Dropping the Mask

Hello, HaQ readers – Happy Near-Hallow’s Eve! We’re on the cusp of November and it’s the season of pumpkins and candy corn and kids having fun. Trick or treat was a special night when I was growing up – you got to wear a costume and be someone else for a while, a princess, a ghost, a superhero. On all the other days, you were just you.

purple-maskAs a kid, a mask was the stuff of dreams and imagination, a chance to pretend and then pop out from behind, squealing with laughter. Somewhere along the way, things changed. The mask became armor, not just fun. You may have felt this, too. At some point, you start to hide thoughts and feelings you worried would not be acceptable to someone nearby, or someone who might hear of it. You start to be careful of how you express yourself, how you show yourself, whether you show your true thoughts and feelings. Your face became a holder of the acceptable expression. A mask. How exhausting.

It’s not unusual to be circumspect about what you say and who you say it to. That’s part of being an adult and being mindful of how your words affect others. On the other hand, if others aren’t aware there’s anything wrong and you have no way to express a negative feeling, you have hidden too much. If they gave a Tony for this, I’d have the lifetime achievement award. I have screamed in my car, cursed at my shoes, blistered the air in my kitchen about something that upset me – and could not say anything straightforward to anyone involved. They might have – kinda, maybe – gotten an impression that something was a little off. But I couldn’t say what, and they never really knew. It’s so frustrating. The mask was too tight.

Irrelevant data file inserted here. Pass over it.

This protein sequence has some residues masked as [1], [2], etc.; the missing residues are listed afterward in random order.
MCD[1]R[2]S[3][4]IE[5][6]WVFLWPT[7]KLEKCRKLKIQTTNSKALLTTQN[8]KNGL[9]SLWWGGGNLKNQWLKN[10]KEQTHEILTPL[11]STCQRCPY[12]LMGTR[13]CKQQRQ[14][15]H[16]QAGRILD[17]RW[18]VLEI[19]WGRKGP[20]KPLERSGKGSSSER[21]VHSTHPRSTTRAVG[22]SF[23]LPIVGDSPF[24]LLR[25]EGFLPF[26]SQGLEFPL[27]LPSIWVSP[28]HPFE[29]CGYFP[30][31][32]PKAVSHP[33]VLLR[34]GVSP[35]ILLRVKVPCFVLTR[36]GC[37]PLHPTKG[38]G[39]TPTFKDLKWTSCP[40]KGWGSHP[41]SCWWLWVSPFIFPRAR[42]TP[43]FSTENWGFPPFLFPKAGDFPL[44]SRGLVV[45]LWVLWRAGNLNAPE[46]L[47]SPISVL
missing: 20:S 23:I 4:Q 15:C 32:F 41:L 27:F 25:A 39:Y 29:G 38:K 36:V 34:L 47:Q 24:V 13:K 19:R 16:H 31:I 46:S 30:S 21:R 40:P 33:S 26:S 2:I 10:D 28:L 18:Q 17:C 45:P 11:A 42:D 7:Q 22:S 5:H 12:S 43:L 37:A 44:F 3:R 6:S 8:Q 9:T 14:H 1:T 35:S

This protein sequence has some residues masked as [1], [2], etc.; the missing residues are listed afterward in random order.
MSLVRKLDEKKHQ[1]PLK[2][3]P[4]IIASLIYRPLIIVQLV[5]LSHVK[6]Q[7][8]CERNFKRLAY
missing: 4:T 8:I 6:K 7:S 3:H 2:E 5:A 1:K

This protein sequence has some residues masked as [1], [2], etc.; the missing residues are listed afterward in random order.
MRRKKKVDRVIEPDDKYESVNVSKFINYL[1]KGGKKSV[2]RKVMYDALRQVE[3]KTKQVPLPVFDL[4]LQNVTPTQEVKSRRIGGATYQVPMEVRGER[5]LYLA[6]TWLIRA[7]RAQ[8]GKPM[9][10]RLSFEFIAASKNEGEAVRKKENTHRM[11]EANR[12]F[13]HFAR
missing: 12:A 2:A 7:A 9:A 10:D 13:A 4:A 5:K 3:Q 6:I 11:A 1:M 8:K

I dropped the mask last week. I was feeling very stirred up about a situation at work. It hadmasks been going on a while, and a new event made it even worse, and there didn’t seem to be a good way to find resolution. I went to a colleague, who was also involved and just said, flat-out, “I’m really angry”. There was a pause while we both took that in and listened to the ice shatter. We talked, we tried several solutions, we created a plan that worked for us. We acted on it. The situation still isn’t resolved, but we both faced a few feelings, they were acknowledged, and no one felt attacked or “less than” as a result. It was such a relief.

I will be thinking about this in the days to come, wondering where else I’m wearing masks that aren’t necessary, where I can come out from behind my assumptions and be a little braver and a little freer. Worth a wonder or two.


Stay tuned for more on the Here’s a Quarter blog next week! As always, your thoughts and comments are always welcome – they are moderated (I know – adulting again), so they may take a little while to appear, but I read them all and appreciate that you were here. Thank you!

2 thoughts on “Dropping the Mask

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